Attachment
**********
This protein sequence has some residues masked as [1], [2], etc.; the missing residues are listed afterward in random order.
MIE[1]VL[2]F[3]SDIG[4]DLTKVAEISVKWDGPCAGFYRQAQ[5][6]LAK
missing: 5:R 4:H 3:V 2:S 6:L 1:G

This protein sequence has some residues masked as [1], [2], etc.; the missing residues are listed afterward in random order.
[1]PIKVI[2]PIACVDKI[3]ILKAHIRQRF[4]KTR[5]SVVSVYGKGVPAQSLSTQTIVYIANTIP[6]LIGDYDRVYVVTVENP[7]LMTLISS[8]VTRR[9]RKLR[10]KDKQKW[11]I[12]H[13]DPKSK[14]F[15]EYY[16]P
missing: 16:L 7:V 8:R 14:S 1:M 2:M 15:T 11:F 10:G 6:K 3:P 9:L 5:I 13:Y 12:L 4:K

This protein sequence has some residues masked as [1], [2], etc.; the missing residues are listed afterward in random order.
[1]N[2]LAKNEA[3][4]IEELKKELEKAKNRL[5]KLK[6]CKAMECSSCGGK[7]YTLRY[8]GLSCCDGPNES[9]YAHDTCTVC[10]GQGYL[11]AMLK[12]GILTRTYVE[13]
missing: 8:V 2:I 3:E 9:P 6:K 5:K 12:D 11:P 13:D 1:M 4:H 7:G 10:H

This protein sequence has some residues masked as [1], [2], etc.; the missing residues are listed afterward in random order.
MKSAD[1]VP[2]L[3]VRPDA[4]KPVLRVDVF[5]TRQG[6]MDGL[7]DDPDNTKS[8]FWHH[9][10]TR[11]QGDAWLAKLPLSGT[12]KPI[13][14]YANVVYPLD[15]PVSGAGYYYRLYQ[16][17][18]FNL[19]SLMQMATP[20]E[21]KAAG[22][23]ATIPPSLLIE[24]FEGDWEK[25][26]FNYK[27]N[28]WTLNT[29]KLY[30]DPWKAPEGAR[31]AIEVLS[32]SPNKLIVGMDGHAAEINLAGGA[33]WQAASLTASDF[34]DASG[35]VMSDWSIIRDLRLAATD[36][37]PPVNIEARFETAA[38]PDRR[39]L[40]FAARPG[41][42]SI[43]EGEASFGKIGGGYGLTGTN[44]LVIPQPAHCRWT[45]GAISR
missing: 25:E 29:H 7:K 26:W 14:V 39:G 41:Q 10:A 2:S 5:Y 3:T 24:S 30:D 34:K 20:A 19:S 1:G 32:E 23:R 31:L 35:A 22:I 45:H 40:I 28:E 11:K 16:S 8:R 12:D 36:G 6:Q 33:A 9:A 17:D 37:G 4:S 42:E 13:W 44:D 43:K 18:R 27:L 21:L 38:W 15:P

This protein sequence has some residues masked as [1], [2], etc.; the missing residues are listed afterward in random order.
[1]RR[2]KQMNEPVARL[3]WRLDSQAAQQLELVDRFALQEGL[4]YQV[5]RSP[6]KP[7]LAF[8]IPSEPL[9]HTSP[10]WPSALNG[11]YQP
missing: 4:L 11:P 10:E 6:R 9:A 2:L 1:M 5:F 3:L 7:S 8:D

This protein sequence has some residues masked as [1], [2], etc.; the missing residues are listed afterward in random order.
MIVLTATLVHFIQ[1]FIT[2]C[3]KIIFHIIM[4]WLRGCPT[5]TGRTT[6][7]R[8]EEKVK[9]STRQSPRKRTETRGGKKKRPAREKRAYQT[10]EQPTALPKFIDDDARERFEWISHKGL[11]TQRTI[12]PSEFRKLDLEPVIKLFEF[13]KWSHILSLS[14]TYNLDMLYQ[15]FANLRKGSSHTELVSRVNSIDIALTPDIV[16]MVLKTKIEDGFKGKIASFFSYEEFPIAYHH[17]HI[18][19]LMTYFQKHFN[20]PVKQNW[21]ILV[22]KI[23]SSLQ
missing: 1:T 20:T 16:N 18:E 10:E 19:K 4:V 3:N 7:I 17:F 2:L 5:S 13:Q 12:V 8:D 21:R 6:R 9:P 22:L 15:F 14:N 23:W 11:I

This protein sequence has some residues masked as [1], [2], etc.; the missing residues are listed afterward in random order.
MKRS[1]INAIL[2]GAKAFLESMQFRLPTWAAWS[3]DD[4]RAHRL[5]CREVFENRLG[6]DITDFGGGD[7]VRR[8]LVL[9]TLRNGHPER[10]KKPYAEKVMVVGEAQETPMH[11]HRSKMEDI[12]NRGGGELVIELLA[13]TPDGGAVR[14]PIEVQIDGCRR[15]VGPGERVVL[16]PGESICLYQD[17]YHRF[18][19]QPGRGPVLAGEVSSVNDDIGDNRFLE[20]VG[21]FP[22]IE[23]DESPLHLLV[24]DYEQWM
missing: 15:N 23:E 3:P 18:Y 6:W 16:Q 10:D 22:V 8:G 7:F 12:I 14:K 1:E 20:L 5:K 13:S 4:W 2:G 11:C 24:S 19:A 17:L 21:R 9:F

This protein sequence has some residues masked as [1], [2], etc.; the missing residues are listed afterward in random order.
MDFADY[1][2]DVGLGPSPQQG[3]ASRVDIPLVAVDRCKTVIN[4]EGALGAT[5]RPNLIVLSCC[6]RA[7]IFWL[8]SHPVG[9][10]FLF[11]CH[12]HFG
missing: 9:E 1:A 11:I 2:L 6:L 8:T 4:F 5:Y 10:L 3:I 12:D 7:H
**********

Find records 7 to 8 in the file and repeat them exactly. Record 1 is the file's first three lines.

This protein sequence has some residues masked as [1], [2], etc.; the missing residues are listed afterward in random order.
MKRS[1]INAIL[2]GAKAFLESMQFRLPTWAAWS[3]DD[4]RAHRL[5]CREVFENRLG[6]DITDFGGGD[7]VRR[8]LVL[9]TLRNGHPER[10]KKPYAEKVMVVGEAQETPMH[11]HRSKMEDI[12]NRGGGELVIELLA[13]TPDGGAVR[14]PIEVQIDGCRR[15]VGPGERVVL[16]PGESICLYQD[17]YHRF[18][19]QPGRGPVLAGEVSSVNDDIGDNRFLE[20]VG[21]FP[22]IE[23]DESPLHLLV[24]DYEQWM
missing: 15:N 23:E 3:P 18:Y 6:W 16:Q 10:D 22:V 8:G 7:F 12:I 14:K 1:E 20:L 5:K 13:S 4:W 2:G 11:C 24:S 19:A 17:L 21:R 9:F

This protein sequence has some residues masked as [1], [2], etc.; the missing residues are listed afterward in random order.
MDFADY[1][2]DVGLGPSPQQG[3]ASRVDIPLVAVDRCKTVIN[4]EGALGAT[5]RPNLIVLSCC[6]RA[7]IFWL[8]SHPVG[9][10]FLF[11]CH[12]HFG
missing: 9:E 1:A 11:I 2:L 6:L 8:T 4:F 5:Y 10:L 3:I 12:D 7:H